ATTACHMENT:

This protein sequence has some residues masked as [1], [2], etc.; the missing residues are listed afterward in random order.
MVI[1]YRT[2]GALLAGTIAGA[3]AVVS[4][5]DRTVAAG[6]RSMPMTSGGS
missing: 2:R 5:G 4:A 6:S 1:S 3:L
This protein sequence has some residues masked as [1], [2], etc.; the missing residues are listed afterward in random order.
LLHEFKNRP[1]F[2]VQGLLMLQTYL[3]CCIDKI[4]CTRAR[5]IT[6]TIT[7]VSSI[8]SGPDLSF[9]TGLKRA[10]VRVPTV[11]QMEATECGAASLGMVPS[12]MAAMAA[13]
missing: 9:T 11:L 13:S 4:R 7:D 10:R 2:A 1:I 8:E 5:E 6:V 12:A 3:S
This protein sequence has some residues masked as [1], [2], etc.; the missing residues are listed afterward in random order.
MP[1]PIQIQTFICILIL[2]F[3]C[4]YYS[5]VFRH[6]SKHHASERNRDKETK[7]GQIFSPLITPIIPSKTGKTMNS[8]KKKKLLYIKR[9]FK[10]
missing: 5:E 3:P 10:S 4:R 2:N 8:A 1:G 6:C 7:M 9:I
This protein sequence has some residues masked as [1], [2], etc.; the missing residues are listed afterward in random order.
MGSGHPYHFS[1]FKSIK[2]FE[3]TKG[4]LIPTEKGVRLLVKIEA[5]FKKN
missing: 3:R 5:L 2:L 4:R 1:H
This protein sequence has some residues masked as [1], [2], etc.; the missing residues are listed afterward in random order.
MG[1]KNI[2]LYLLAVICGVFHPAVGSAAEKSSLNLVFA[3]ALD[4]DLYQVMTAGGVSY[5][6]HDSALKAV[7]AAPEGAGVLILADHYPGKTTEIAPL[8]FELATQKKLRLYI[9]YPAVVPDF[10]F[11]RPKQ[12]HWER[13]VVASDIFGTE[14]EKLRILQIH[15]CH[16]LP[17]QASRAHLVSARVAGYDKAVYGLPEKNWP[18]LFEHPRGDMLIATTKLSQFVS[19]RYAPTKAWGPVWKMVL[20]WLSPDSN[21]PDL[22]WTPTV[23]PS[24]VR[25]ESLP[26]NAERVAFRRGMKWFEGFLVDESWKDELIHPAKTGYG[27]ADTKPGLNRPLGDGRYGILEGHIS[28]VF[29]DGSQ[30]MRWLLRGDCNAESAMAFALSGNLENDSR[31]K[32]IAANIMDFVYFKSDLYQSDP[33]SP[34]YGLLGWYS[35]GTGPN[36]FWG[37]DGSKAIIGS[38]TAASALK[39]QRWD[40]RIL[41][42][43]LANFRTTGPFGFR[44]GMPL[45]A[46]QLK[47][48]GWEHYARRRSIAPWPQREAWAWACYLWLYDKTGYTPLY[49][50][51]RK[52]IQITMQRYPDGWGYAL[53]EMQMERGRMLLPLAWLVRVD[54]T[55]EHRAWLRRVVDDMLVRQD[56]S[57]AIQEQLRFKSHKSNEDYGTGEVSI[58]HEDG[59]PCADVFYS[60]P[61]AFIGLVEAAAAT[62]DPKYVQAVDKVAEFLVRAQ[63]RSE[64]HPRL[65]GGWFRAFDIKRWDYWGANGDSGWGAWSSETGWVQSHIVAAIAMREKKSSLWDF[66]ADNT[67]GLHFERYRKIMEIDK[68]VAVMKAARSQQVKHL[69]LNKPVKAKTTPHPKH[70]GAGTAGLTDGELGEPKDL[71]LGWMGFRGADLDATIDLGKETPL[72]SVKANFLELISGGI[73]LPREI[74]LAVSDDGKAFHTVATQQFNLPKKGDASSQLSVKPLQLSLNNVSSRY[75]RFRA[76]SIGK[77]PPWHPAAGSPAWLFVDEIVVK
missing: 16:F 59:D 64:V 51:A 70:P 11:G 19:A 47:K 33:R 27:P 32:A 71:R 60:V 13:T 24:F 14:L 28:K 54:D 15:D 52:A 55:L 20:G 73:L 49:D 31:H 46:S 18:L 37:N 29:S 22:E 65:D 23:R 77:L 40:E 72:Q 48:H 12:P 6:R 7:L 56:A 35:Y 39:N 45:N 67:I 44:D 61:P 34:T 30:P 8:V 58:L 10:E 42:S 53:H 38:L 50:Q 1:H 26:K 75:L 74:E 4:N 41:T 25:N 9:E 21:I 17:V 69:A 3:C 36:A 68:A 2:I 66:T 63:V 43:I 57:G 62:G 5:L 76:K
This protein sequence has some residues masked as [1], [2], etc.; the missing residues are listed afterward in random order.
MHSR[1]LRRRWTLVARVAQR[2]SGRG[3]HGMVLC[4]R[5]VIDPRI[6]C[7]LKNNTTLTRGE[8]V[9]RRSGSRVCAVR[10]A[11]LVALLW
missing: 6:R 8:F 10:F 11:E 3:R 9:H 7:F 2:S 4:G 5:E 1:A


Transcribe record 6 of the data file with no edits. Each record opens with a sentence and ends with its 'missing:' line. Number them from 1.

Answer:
This protein sequence has some residues masked as [1], [2], etc.; the missing residues are listed afterward in random order.
MHSR[1]LRRRWTLVARVAQR[2]SGRG[3]HGMVLC[4]R[5]VIDPRI[6]C[7]LKNNTTLTRGE[8]V[9]RRSGSRVCAVR[10]A[11]LVALLW
missing: 6:R 8:F 10:F 11:E 3:R 9:H 7:F 2:S 4:G 5:E 1:A